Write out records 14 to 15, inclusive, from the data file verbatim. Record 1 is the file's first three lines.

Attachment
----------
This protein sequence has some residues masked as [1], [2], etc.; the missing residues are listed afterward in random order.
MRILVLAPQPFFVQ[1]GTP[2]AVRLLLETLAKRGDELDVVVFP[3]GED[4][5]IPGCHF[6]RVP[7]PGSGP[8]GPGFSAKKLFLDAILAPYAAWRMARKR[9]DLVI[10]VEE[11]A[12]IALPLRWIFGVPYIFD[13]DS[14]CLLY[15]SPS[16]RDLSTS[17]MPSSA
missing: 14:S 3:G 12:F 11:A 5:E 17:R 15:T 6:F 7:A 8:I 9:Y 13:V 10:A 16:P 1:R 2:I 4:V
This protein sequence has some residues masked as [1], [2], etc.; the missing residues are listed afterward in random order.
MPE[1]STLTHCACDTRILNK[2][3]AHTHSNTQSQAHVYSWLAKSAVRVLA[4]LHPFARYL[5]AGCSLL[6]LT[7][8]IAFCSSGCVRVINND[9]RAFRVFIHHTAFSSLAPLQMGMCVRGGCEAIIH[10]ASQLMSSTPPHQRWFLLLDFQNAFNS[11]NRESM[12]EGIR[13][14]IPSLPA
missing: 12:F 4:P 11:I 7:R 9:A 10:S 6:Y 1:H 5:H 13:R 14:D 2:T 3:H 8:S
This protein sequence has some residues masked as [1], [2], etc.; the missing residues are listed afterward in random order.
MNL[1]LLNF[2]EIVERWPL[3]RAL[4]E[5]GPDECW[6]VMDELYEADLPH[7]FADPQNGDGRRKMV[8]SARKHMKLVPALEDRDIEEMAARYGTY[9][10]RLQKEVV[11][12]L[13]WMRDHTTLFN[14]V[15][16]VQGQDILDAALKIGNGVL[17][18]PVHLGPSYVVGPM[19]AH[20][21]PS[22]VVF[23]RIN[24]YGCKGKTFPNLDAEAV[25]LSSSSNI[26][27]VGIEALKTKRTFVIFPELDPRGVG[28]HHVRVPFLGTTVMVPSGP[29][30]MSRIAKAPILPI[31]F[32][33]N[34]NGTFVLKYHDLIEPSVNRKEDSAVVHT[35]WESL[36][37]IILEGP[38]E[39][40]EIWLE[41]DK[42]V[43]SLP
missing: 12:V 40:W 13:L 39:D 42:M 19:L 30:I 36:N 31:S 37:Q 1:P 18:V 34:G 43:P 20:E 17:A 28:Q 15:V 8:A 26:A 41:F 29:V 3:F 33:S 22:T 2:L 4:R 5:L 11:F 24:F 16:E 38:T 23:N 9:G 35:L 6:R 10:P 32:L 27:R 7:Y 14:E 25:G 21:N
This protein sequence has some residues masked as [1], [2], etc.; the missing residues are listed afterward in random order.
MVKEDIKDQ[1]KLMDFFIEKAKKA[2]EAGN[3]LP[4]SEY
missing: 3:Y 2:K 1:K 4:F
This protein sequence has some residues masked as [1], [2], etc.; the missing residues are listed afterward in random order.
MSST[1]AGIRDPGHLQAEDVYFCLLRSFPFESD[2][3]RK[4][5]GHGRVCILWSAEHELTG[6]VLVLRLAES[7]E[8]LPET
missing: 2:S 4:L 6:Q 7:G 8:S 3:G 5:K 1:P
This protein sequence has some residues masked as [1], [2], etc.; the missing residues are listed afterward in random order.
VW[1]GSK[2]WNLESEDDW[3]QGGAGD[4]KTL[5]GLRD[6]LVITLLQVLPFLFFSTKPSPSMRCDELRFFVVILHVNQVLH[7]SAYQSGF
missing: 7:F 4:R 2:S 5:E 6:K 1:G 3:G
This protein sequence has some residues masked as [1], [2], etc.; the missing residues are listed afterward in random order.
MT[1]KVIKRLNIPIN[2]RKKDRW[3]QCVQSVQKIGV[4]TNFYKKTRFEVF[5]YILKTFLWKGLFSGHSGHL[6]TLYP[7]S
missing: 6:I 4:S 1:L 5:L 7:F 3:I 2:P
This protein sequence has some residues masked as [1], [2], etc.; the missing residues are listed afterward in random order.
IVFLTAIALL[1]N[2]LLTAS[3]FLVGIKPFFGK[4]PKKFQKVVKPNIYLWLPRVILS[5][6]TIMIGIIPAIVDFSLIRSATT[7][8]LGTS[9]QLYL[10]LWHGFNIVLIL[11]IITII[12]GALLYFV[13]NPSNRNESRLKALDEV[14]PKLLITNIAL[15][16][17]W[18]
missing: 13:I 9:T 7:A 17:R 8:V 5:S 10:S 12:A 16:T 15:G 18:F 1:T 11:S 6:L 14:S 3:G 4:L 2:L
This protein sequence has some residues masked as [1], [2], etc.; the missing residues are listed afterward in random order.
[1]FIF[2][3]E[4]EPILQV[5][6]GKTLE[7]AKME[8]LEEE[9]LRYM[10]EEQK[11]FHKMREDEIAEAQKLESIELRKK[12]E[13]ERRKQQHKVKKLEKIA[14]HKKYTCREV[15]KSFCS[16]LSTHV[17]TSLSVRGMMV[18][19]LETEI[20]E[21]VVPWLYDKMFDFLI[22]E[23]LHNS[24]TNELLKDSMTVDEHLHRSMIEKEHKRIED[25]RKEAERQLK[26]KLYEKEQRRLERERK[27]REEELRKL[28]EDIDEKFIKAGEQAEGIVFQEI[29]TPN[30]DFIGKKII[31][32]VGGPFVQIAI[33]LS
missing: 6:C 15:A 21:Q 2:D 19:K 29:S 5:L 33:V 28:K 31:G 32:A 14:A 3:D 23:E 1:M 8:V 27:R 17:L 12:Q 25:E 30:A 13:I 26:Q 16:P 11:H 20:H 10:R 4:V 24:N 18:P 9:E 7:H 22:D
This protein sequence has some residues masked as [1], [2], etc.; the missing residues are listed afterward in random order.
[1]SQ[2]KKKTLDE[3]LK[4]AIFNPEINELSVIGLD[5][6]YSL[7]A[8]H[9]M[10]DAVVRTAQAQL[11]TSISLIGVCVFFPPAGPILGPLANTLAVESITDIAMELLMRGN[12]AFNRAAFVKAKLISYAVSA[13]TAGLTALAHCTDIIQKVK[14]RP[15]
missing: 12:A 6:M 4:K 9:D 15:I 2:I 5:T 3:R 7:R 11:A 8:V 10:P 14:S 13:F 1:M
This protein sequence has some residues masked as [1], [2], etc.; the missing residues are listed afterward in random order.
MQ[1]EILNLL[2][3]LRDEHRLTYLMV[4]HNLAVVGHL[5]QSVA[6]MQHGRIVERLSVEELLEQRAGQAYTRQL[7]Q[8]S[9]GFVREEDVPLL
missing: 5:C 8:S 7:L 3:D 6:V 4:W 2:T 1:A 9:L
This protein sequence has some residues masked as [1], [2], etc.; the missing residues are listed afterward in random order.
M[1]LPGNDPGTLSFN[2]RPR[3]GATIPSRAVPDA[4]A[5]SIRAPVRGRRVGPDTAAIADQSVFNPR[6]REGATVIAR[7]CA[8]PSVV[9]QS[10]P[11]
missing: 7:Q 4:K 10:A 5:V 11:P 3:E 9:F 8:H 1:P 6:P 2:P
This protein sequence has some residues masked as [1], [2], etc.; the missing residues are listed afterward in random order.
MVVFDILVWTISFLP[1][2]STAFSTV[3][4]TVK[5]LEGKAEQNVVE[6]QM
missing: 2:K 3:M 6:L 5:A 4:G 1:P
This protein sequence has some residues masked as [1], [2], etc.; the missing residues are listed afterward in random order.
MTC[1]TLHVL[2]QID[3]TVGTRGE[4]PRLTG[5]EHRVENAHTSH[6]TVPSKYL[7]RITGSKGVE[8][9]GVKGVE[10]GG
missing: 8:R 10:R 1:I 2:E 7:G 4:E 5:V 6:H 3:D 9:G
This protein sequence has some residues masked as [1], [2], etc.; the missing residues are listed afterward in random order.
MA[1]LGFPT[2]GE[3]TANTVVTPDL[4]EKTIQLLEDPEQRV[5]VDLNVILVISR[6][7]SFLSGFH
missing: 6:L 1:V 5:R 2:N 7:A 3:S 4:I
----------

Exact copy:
This protein sequence has some residues masked as [1], [2], etc.; the missing residues are listed afterward in random order.
MTC[1]TLHVL[2]QID[3]TVGTRGE[4]PRLTG[5]EHRVENAHTSH[6]TVPSKYL[7]RITGSKGVE[8][9]GVKGVE[10]GG
missing: 8:R 10:R 1:I 2:E 7:G 4:E 5:V 6:H 3:D 9:G
This protein sequence has some residues masked as [1], [2], etc.; the missing residues are listed afterward in random order.
MA[1]LGFPT[2]GE[3]TANTVVTPDL[4]EKTIQLLEDPEQRV[5]VDLNVILVISR[6][7]SFLSGFH
missing: 6:L 1:V 5:R 2:N 7:A 3:S 4:I